|Hollywoodland||Jul 20 2017|
We featured Leigh Chapman as a femme fatale not too long ago, but here you see her again in 1965 schooling some fools on a Culver City, California basketball court during down time from filming television's The Man from U.N.C.L.E. She needs to drive hard and draw contact. But not against the flabby shoeless guy—he'd probably like it way too much.
|Femmes Fatales||Nov 2 2016|
British actress Janine Gray must really be suffering in this cold. She was born in Bombay, India, and though she left at age five, may have been there just long enough to get used to the tropical weather. Her show business career was short, but she did appear in some of the better television series of the 1960s, including The Avengers, The Man from U.N.C.L.E., The Saint, and The Alfred Hitchcock Hour. The shot above was made to promote her role in the cinematic comedy Quick Before It Melts, which is set in Antarctica. Luckily for Gray it was filmed in California. But that's a place that can feel pretty cold too, when you have no pants. See below. 1964 copyright on these images.
|Femmes Fatales||Oct 6 2012|
Above, a fun shot of French actress Danielle De Metz, who appeared on television in shows like The Man from U.N.C.L.E., Dr. Kildare, & Surfside 6, as well as in numerous movies. If she doesn’t keep her eyes on the water she’s going to run aground.
|Femmes Fatales||Jun 23 2011|
Above, Austrian-born British actress Jocelyn Lane, who appeared in numerous films and television shows during the ’50s and ’60s, including The Man from U.N.C.L.E., Operation Snatch, Dangerous Youth, and The Gamma People, before going on to marry Prince Alfonso of Hohenlohe-Langenburg (there’s a mouthful), relaxing here with her dog circa 1960.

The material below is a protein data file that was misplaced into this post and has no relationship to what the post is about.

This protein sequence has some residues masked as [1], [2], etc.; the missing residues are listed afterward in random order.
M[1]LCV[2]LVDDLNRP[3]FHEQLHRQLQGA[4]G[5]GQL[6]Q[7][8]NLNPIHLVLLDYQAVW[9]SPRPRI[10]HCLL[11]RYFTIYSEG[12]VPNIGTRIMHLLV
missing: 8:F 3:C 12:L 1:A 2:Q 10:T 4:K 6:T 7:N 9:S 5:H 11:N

|Vintage Pulp||Jan 11 2010|
We posted a couple of Michael Avallone covers a while back and decided to return to him today for a more detailed treatment. Avallone called himself the fastest typewriter in the east, cranking out nearly two hundred books between 1953 and 1989, including entries in the Hawaii Five-O, Planet of the Apes, and Man from U.N.C.L.E. series. But speed exacted a heavy toll in quality, which may be why Avallone is considered by some to be one of the worst writers of all time. We can’t possibly dispute that—after all, he wrote the novelization of Friday the 13th in 3D—not exactly a résumé highlight. But even if he was undiscriminating, he was also bold. His output eventually shifted from detective fiction to pure flights of fancy. In the surreal Shoot It Again, Sam a group of Chinese brainwashers disguised as old Hollywood stars make lead character Ed Noon believe he’s Sam Spade. The series grew even weirder, and by the last few books Noon was trying to thwart an alien invasion. Quality of the prose aside, Avallone was a unique—if occasionally obnoxious—member of the pulp pantheon. Check him out yourself and you’ll see what we mean.